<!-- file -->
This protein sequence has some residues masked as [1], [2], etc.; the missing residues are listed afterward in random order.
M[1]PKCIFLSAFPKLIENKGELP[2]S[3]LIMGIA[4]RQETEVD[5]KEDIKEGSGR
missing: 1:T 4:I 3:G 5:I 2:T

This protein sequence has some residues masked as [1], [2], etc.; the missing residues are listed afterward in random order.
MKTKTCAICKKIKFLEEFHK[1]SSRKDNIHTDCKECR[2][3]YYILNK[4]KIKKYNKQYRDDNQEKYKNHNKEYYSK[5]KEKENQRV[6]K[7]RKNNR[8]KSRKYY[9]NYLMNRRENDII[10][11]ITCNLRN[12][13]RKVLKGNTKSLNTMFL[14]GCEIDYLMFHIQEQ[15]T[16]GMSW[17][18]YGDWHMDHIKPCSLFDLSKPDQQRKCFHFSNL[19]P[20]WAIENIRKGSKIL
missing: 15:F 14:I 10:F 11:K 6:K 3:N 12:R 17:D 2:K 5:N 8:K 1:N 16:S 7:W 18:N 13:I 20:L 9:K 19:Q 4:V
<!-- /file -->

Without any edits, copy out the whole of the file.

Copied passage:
This protein sequence has some residues masked as [1], [2], etc.; the missing residues are listed afterward in random order.
M[1]PKCIFLSAFPKLIENKGELP[2]S[3]LIMGIA[4]RQETEVD[5]KEDIKEGSGR
missing: 1:T 4:I 3:G 5:I 2:T

This protein sequence has some residues masked as [1], [2], etc.; the missing residues are listed afterward in random order.
MKTKTCAICKKIKFLEEFHK[1]SSRKDNIHTDCKECR[2][3]YYILNK[4]KIKKYNKQYRDDNQEKYKNHNKEYYSK[5]KEKENQRV[6]K[7]RKNNR[8]KSRKYY[9]NYLMNRRENDII[10][11]ITCNLRN[12][13]RKVLKGNTKSLNTMFL[14]GCEIDYLMFHIQEQ[15]T[16]GMSW[17][18]YGDWHMDHIKPCSLFDLSKPDQQRKCFHFSNL[19]P[20]WAIENIRKGSKIL
missing: 15:F 14:I 10:F 11:K 6:K 3:N 12:R 17:D 2:K 5:N 8:K 1:N 16:S 7:W 18:N 13:I 20:L 9:K 19:Q 4:V